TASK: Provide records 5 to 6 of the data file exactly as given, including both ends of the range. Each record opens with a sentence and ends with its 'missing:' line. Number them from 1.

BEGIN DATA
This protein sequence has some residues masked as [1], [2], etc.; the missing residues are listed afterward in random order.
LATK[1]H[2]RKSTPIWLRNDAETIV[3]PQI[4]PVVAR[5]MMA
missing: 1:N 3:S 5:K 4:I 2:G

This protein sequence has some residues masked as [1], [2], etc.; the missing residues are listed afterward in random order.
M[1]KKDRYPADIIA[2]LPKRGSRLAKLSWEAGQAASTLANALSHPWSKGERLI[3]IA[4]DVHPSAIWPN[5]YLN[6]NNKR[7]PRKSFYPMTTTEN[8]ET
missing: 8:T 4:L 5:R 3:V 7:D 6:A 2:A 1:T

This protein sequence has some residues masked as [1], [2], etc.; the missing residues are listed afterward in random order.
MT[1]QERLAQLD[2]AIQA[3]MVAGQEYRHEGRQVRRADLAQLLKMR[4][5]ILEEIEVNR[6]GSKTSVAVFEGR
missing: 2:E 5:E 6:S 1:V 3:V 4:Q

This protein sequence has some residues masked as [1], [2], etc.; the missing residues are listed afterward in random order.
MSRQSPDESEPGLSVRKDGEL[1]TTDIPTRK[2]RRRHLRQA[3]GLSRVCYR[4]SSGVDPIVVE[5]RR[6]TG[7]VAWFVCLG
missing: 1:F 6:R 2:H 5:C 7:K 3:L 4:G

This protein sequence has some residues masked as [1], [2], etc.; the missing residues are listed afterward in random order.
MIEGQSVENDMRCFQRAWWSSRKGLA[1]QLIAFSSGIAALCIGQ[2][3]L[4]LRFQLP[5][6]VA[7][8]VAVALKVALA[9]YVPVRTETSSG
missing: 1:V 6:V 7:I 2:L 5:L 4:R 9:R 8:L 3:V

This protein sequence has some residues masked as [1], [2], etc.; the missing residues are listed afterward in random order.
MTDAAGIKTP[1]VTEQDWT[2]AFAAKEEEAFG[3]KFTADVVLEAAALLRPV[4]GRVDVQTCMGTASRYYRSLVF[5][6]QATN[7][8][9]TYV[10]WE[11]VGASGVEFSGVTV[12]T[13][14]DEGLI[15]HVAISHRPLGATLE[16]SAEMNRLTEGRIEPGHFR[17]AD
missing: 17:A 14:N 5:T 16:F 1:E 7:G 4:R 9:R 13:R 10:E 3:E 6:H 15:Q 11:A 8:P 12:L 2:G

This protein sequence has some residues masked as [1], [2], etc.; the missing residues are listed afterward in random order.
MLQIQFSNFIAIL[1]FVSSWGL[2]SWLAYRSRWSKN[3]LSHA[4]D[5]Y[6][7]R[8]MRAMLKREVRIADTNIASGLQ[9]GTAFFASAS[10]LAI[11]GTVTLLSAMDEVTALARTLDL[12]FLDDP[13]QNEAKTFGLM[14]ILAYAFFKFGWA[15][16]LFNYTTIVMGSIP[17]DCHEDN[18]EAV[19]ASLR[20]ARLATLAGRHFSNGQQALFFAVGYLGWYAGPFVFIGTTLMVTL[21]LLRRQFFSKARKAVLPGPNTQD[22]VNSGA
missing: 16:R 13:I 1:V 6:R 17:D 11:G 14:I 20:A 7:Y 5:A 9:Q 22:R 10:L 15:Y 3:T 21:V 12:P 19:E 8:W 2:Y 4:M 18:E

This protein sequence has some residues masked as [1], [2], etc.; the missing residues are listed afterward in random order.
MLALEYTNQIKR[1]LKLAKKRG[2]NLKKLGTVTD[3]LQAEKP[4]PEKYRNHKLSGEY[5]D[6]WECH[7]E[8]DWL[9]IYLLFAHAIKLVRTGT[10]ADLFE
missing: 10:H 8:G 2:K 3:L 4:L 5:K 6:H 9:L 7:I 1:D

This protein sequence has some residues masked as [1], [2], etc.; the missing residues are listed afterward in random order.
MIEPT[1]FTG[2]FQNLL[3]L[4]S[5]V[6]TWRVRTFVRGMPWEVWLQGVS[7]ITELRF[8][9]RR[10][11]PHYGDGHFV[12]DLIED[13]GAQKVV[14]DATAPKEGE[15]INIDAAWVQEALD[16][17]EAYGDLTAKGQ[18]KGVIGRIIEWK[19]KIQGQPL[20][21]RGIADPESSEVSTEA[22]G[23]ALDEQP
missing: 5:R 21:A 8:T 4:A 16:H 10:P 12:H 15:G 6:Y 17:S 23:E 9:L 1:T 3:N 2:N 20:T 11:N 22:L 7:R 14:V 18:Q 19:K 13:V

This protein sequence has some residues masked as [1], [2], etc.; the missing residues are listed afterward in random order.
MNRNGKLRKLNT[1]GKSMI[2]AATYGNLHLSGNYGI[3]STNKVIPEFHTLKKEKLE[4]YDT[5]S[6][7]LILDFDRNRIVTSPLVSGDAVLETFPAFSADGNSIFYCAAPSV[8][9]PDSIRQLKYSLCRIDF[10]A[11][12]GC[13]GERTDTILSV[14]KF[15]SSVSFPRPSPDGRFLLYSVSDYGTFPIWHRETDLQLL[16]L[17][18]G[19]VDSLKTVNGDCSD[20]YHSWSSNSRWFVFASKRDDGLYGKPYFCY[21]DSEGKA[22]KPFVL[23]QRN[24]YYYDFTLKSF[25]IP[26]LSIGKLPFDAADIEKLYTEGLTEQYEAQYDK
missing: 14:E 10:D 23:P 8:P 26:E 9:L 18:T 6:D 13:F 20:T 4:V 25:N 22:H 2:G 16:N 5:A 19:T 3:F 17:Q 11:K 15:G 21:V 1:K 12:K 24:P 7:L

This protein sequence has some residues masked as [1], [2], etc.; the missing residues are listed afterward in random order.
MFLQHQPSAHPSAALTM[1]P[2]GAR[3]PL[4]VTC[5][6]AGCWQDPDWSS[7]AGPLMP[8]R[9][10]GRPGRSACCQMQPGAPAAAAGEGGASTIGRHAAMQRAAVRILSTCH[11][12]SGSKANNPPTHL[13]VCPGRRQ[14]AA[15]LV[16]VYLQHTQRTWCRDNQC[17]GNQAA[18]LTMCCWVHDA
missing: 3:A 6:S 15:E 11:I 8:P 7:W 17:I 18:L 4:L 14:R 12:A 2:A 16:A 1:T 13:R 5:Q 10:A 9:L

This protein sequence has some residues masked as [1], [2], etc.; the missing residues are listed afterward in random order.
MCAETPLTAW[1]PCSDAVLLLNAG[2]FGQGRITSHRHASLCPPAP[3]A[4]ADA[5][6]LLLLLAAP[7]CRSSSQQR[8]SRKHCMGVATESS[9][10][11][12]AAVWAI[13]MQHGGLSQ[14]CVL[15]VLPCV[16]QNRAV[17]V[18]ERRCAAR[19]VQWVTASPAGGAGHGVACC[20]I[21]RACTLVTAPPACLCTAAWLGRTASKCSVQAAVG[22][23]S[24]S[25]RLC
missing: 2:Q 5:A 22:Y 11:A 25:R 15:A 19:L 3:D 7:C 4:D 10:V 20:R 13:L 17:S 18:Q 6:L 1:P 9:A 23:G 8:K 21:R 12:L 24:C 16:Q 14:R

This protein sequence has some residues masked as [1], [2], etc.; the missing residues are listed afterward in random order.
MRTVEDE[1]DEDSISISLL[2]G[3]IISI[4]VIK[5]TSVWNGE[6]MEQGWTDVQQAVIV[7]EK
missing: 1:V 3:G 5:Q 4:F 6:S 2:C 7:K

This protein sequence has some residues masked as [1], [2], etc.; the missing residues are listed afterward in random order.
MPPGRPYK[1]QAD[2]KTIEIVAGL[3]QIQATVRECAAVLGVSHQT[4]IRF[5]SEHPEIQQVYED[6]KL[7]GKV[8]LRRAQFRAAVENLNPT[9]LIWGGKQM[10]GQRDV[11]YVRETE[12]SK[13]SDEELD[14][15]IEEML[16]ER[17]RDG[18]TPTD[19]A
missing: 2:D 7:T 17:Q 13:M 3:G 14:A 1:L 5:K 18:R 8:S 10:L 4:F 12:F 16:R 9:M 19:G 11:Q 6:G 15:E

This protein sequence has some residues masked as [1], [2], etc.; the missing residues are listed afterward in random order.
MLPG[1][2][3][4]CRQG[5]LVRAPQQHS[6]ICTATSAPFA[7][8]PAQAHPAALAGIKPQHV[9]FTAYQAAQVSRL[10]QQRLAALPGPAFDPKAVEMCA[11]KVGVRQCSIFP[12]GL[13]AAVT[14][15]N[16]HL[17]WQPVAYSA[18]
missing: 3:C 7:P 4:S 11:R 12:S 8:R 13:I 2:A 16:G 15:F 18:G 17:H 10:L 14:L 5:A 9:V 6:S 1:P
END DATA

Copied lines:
This protein sequence has some residues masked as [1], [2], etc.; the missing residues are listed afterward in random order.
MIEGQSVENDMRCFQRAWWSSRKGLA[1]QLIAFSSGIAALCIGQ[2][3]L[4]LRFQLP[5][6]VA[7][8]VAVALKVALA[9]YVPVRTETSSG
missing: 1:V 6:V 7:I 2:L 5:L 4:R 9:R 8:L 3:V

This protein sequence has some residues masked as [1], [2], etc.; the missing residues are listed afterward in random order.
MTDAAGIKTP[1]VTEQDWT[2]AFAAKEEEAFG[3]KFTADVVLEAAALLRPV[4]GRVDVQTCMGTASRYYRSLVF[5][6]QATN[7][8][9]TYV[10]WE[11]VGASGVEFSGVTV[12]T[13][14]DEGLI[15]HVAISHRPLGATLE[16]SAEMNRLTEGRIEPGHFR[17]AD
missing: 17:A 14:N 5:T 16:F 1:E 7:G 4:R 9:R 13:R 10:E 3:E 6:H 15:Q 11:A 8:P 12:L 2:G